n Text by Frank Spahr
n Photos by Frank Spahr
In the spring of 1943, Germany was clearly losing the battle of the Atlantic. Improvements in Allied escort material and tactics, combined with cracking the German military code dramatically increased the U-Boats´ losses, rendering them near useless. The German high command saw its best reaction in the speedy development of improved submarines. These were meant to overcome the shortcomings of the current types VII and IX, especially their low speed and little underwater endurance. A future submarine would have to be fast, silent and able to operate submerged for any given time to evade enemy aircraft.
In the long run, the Germans saw their biggest potential in a propulsion independent from surface air, made possible by the Walter turbine (we aircraft modellers know Mr. Walter for his RATO pods used to bolster the thrust of German aircraft on take-off). It utilised Hydrogen peroxide as fuel; this system would give the boat a hitherto impossible underwater speed of more than 20 knots, yet only limited range.
Two submarine hulls were in the developing stage that would make use of the system. The larger one, the Type XVIII, was designed for long-range operations. It combined a diesel-electric powerplant for long-range duty (getting into the operations area and back) with a Walter turbine (for underwater attack use only). Thus, the hull grew rather large, yet was designed with a streamlined perfection hitherto unknown. The smaller craft, the Type XXII, would be used near the shore and was much smaller.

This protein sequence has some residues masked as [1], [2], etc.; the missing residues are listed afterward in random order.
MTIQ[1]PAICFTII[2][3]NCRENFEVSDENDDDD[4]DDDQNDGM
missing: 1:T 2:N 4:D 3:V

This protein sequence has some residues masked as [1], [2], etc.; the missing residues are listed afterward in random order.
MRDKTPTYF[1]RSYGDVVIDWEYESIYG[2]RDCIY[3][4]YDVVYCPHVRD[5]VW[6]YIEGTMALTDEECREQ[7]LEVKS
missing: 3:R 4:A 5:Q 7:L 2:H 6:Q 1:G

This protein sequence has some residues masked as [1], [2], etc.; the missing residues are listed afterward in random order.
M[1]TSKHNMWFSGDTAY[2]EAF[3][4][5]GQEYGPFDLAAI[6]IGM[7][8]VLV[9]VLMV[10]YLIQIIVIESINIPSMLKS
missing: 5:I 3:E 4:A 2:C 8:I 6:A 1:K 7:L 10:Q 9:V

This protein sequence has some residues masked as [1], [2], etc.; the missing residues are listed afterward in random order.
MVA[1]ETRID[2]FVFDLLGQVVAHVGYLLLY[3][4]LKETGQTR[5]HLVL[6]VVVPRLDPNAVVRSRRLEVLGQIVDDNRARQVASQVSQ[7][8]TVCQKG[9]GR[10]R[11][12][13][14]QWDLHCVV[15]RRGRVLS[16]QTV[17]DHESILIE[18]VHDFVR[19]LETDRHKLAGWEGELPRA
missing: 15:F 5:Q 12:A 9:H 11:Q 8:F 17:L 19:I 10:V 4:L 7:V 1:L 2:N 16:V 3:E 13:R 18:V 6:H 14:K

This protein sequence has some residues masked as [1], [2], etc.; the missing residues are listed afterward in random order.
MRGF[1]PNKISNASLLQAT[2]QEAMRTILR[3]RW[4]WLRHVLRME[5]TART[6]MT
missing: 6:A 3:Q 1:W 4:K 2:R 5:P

The project was delayed by the complicated and largely untested power plant: It was felt that it would take several years for it to achieve sufficient reliability for combat use. Moreover, the current production of Hydrogen peroxide was much too small for the projected needs of a large submarine fleet; so adequate capacities would have to be built up beforehand.
The Advent of the Elektroboot
In this situation in the spring of 1943, with dozens of boats lost to Allied forces, as an interim solution it was decided to mate the hulls of the projected Walter boats with conventional powerplants, although with three times the battery capacity than hitherto. This were the types XXI and XXIII which should help turn the tide of the war. Until their deployment, the current types, successively equipped with snorkels, had to soldier on despite staggering losses and somehow bind Allied forces.
The Type XXI was a bigger boat than the Type VII; it was well designed and resembled in no way a stopgap construction. The new boat's hull was designed for high underwater speeds; its shape reflected a change in design: All earlier submarines had essentially been surface vessels that submerged for short spells - this would be a real submarine for the first time. The streamlined shape of the hull and the conning tower produced less noise and made detection by acoustics harder. Moreover, the engines´ efficiency was nearly doubled, giving the Type XXI a top submerged speed of nearly 18 knots for short periods of time.